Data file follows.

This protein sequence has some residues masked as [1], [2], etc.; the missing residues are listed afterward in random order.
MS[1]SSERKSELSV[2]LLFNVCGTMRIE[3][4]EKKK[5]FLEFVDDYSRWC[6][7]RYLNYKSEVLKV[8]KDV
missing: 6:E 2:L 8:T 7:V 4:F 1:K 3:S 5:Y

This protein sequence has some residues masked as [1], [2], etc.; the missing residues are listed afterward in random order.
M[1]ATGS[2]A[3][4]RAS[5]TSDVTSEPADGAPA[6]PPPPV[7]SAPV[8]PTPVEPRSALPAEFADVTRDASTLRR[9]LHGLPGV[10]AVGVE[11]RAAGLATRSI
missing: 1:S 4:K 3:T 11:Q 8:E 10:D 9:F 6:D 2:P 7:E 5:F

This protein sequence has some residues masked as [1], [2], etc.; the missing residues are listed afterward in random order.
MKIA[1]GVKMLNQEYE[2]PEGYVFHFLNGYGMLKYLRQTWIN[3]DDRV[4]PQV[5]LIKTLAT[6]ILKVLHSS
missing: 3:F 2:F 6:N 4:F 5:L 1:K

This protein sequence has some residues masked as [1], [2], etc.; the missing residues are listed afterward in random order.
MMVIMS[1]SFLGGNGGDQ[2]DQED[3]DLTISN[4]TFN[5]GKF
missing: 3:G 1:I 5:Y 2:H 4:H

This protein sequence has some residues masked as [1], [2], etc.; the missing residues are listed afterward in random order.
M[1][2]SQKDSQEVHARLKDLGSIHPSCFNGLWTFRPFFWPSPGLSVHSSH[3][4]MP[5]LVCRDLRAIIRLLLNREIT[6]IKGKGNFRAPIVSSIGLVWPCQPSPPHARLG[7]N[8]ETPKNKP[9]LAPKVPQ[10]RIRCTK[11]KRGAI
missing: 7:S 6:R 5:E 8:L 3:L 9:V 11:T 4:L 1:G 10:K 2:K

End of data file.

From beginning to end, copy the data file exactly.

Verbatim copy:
This protein sequence has some residues masked as [1], [2], etc.; the missing residues are listed afterward in random order.
MS[1]SSERKSELSV[2]LLFNVCGTMRIE[3][4]EKKK[5]FLEFVDDYSRWC[6][7]RYLNYKSEVLKV[8]KDV
missing: 6:E 2:L 8:T 7:V 4:F 1:K 3:S 5:Y

This protein sequence has some residues masked as [1], [2], etc.; the missing residues are listed afterward in random order.
M[1]ATGS[2]A[3][4]RAS[5]TSDVTSEPADGAPA[6]PPPPV[7]SAPV[8]PTPVEPRSALPAEFADVTRDASTLRR[9]LHGLPGV[10]AVGVE[11]RAAGLATRSI
missing: 1:S 4:K 3:T 11:Q 8:E 10:D 9:F 6:D 2:P 7:E 5:F

This protein sequence has some residues masked as [1], [2], etc.; the missing residues are listed afterward in random order.
MKIA[1]GVKMLNQEYE[2]PEGYVFHFLNGYGMLKYLRQTWIN[3]DDRV[4]PQV[5]LIKTLAT[6]ILKVLHSS
missing: 3:F 2:F 6:N 4:F 5:L 1:K

This protein sequence has some residues masked as [1], [2], etc.; the missing residues are listed afterward in random order.
MMVIMS[1]SFLGGNGGDQ[2]DQED[3]DLTISN[4]TFN[5]GKF
missing: 3:G 1:I 5:Y 2:H 4:H

This protein sequence has some residues masked as [1], [2], etc.; the missing residues are listed afterward in random order.
M[1][2]SQKDSQEVHARLKDLGSIHPSCFNGLWTFRPFFWPSPGLSVHSSH[3][4]MP[5]LVCRDLRAIIRLLLNREIT[6]IKGKGNFRAPIVSSIGLVWPCQPSPPHARLG[7]N[8]ETPKNKP[9]LAPKVPQ[10]RIRCTK[11]KRGAI
missing: 7:S 6:R 5:E 8:L 3:L 9:V 11:T 4:L 1:G 10:K 2:K